The golden song sparrow, known outside Australia as the Sudan golden sparrow, is a small bird in the sparrow family found in sub-Saharan African. The species is established in Australian aviculture, but is not especially common and is becoming increasingly more difficult to source.
Housing & Compatibility
Golden song sparrows can be housed as single pairs or a colony, or as part of a mixed collection if aviary mates are selected carefully. They are not well suited to living in a cage, and much prefer a good sized aviary.
Golden song sparrows can be aggressive towards other birds, especially smaller finches. In order to house them as part of a mixed collection, they should be kept with larger, more resilient birds. Small doves and parrots in the Neophema genus make good aviary mates. The best way to manage their aggression is to provide a large, sparsely-populated aviary with plenty of hiding places.
Diet & Feeding
A quality finch seed mix including canary seed and various millets forms the basis of the golden song sparrow’s diet. Sprouting seed increases its nutritional value and is an effective way to improve your bird’s health and breeding performance. Freshly grown green seed heads can also be offered.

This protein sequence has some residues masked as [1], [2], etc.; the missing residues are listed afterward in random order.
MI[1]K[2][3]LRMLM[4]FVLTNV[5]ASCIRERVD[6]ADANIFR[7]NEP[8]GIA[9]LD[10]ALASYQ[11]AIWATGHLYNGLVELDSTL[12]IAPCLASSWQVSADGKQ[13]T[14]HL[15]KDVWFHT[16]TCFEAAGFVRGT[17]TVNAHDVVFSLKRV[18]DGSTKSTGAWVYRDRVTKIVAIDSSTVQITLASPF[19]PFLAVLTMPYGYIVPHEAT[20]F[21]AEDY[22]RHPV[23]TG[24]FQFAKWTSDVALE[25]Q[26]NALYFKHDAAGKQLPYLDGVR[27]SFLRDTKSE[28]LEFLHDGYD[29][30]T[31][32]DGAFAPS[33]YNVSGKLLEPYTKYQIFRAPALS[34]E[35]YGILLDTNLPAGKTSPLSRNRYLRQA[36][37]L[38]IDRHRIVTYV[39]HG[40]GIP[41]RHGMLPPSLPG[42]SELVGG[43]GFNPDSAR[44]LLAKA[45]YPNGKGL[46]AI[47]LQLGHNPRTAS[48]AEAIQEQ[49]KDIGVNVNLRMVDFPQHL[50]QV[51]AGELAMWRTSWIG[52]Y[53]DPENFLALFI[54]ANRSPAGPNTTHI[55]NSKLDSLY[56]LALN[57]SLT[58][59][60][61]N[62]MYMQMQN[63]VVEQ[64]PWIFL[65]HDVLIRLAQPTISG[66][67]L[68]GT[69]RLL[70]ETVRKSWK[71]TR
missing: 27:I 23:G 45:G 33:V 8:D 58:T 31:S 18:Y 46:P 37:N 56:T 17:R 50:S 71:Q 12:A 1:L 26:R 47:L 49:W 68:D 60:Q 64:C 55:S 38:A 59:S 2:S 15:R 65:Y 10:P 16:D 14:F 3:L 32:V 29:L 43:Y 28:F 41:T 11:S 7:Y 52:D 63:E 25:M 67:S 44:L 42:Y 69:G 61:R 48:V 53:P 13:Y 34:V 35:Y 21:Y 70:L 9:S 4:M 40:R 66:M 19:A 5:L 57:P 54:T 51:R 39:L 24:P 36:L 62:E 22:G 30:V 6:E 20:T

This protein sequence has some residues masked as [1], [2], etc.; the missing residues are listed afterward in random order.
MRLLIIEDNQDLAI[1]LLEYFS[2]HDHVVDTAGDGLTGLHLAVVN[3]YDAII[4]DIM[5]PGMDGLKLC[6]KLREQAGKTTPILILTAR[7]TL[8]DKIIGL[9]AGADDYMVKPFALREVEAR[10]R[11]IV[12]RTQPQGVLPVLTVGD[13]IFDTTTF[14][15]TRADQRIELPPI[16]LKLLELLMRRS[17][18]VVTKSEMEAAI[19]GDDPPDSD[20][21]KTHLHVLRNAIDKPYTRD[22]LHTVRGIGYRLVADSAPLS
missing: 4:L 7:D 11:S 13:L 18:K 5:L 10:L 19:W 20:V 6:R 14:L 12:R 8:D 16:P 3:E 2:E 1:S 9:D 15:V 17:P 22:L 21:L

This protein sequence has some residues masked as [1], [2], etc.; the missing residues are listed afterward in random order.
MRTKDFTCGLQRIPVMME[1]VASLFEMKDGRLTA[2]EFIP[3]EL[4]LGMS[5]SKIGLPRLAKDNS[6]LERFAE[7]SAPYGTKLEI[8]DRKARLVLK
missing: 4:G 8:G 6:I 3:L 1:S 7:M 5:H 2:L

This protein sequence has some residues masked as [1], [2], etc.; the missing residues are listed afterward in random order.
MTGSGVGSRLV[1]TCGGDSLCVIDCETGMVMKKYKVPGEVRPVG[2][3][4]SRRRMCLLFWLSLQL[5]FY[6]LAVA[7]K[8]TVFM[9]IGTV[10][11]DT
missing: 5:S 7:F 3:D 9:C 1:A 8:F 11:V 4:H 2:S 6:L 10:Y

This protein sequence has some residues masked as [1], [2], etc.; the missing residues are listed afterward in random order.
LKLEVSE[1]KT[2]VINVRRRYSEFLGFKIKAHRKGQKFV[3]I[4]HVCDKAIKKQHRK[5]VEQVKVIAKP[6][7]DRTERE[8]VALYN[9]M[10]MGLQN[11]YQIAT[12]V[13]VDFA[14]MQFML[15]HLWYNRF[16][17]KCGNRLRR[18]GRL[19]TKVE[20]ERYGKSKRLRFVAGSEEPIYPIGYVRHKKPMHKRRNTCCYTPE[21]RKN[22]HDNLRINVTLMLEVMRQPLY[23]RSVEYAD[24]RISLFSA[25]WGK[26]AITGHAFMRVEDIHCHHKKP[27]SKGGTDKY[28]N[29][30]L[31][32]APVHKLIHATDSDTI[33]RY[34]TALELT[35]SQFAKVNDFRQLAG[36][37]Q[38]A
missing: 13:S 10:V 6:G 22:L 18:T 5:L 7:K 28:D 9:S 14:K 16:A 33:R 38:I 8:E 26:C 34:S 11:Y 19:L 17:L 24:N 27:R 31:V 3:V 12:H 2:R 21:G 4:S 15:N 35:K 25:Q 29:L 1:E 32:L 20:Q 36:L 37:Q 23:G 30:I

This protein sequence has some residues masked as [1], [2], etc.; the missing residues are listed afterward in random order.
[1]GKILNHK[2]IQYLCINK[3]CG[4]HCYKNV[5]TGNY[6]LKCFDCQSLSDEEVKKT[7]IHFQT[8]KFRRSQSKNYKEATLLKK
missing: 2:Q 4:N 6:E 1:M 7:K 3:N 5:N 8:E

Some leafy greens should be provided throughout the year, although they don’t seem as keen on greens as many other finches. Kale, bok choy, endive, and silverbeet are the most nutritious and are very easy to grow. Spinach can also be given, but only sparingly as it can contribute to calcium deficiency.
Golden song sparrows are voracious consumers of live food—especially during the breeding season. Mealworms, maggots, termites, and small crickets will be consumed readily. Commercial soft finch food mixes can also be provided for an added nutrient boost.
Breeding Golden Song Sparrows
Golden song finches breed best in spring through to autumn, with a hen bird that is at least 12 months of age. Pairs may take a couple of years to breed successfully for the first time.
They prefer to nest in a shrub or dense dry brush, however a budgie-sized nest box will be acceptable if a natural nesting location cannot be provided. Golden song sparrows will not tolerate nest inspections.
They typically lay 2-4 eggs in each clutch, which are incubated by the hen for approximately 14 days. Young birds fledge the nest at three weeks of age and are usually fully independent about a month later. Aggression between parents and their mature offspring is uncommon.
There are no established golden song sparrow mutations.
Easy to visually sex, as only males have the vivid golden plumage. Females are a pale sand colour.
The golden song sparrow’s diet is high in live food, making them especially vulnerable to parasitic infection. A strict worming and parasite control regime should be implemented to ensure their long-term health.
Healthy birds can be expected to reach over 10 years of age.